Unlike in dry milling, where the entire mash is fermented, in wet milling
only the starch is fermented. The starch is then cooked, or liquefied, and an
enzyme added to hydrolyze, or segment, the long starch chains. In dry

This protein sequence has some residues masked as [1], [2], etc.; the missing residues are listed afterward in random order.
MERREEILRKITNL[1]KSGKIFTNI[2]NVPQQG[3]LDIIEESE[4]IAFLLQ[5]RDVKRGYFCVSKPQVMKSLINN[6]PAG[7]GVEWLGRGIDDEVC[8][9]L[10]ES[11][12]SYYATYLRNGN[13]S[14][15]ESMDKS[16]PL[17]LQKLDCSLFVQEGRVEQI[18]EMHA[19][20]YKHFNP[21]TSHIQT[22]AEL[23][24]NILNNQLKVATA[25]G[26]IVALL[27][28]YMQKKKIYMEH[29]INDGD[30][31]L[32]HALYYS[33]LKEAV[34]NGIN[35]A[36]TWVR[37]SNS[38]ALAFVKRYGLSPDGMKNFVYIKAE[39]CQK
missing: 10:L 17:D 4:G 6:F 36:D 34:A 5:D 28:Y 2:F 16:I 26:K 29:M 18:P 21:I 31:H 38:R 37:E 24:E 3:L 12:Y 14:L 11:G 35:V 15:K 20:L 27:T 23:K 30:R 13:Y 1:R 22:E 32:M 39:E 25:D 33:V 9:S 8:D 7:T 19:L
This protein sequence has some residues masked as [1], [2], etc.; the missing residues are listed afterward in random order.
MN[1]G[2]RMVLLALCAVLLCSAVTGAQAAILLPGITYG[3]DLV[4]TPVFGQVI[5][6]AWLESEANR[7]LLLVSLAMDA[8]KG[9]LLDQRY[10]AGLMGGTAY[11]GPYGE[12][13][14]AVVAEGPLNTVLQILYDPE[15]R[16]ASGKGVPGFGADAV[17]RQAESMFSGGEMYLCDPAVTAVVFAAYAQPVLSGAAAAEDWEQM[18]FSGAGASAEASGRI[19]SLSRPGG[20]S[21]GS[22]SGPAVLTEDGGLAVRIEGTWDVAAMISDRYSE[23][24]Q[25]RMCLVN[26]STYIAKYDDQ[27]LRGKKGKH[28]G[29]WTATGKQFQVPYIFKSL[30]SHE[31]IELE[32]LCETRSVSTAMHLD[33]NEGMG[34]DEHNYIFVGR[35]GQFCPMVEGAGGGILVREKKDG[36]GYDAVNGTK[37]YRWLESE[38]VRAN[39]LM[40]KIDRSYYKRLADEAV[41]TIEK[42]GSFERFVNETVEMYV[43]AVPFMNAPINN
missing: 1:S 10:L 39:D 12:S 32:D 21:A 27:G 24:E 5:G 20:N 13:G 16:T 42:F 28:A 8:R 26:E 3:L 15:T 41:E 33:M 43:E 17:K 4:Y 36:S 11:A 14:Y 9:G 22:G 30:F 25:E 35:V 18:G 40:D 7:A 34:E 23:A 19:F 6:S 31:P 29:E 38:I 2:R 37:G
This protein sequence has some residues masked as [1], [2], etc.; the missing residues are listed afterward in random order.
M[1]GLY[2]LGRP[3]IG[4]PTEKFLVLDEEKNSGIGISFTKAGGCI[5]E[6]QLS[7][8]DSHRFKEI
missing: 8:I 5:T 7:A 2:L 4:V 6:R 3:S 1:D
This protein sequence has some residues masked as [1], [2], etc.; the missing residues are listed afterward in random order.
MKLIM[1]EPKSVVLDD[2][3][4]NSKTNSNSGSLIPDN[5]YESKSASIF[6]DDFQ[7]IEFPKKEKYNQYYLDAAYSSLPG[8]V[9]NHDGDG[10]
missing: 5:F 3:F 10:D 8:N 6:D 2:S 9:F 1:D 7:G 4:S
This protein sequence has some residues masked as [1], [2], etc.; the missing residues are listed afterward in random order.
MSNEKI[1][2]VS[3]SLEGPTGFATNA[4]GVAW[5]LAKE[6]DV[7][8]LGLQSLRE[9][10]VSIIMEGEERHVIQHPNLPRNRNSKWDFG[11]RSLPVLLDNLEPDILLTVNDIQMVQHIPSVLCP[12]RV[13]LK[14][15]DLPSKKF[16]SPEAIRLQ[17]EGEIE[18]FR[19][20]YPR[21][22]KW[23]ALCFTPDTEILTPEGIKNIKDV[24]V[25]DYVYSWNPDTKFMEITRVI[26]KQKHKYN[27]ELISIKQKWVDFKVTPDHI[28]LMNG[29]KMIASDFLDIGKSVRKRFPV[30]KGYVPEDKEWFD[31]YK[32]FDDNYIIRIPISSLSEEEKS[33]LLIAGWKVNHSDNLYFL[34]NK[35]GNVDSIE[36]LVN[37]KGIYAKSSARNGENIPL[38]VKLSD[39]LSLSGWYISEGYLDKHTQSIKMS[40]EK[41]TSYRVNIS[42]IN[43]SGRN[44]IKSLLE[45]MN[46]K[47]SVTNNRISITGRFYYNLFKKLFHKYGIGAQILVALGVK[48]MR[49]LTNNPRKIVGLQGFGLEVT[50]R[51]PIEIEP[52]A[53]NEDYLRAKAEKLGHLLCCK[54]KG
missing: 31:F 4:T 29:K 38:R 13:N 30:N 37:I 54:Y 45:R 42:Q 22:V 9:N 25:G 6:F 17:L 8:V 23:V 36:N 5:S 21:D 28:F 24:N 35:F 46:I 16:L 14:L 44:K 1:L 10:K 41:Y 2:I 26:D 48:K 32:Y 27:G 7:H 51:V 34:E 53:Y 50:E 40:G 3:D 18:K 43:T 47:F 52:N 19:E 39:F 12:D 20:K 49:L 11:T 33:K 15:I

milling, the mash, which still contains all the feed coproducts, is cooked and
an enzyme added. In both systems a second enzyme is added to turn the
starch into a simple sugar, glucose, in a process called saccharification.
Saccharification in a wet mill may take up to 48 hours, though it usually
requires less time, depending on the amount of enzyme used.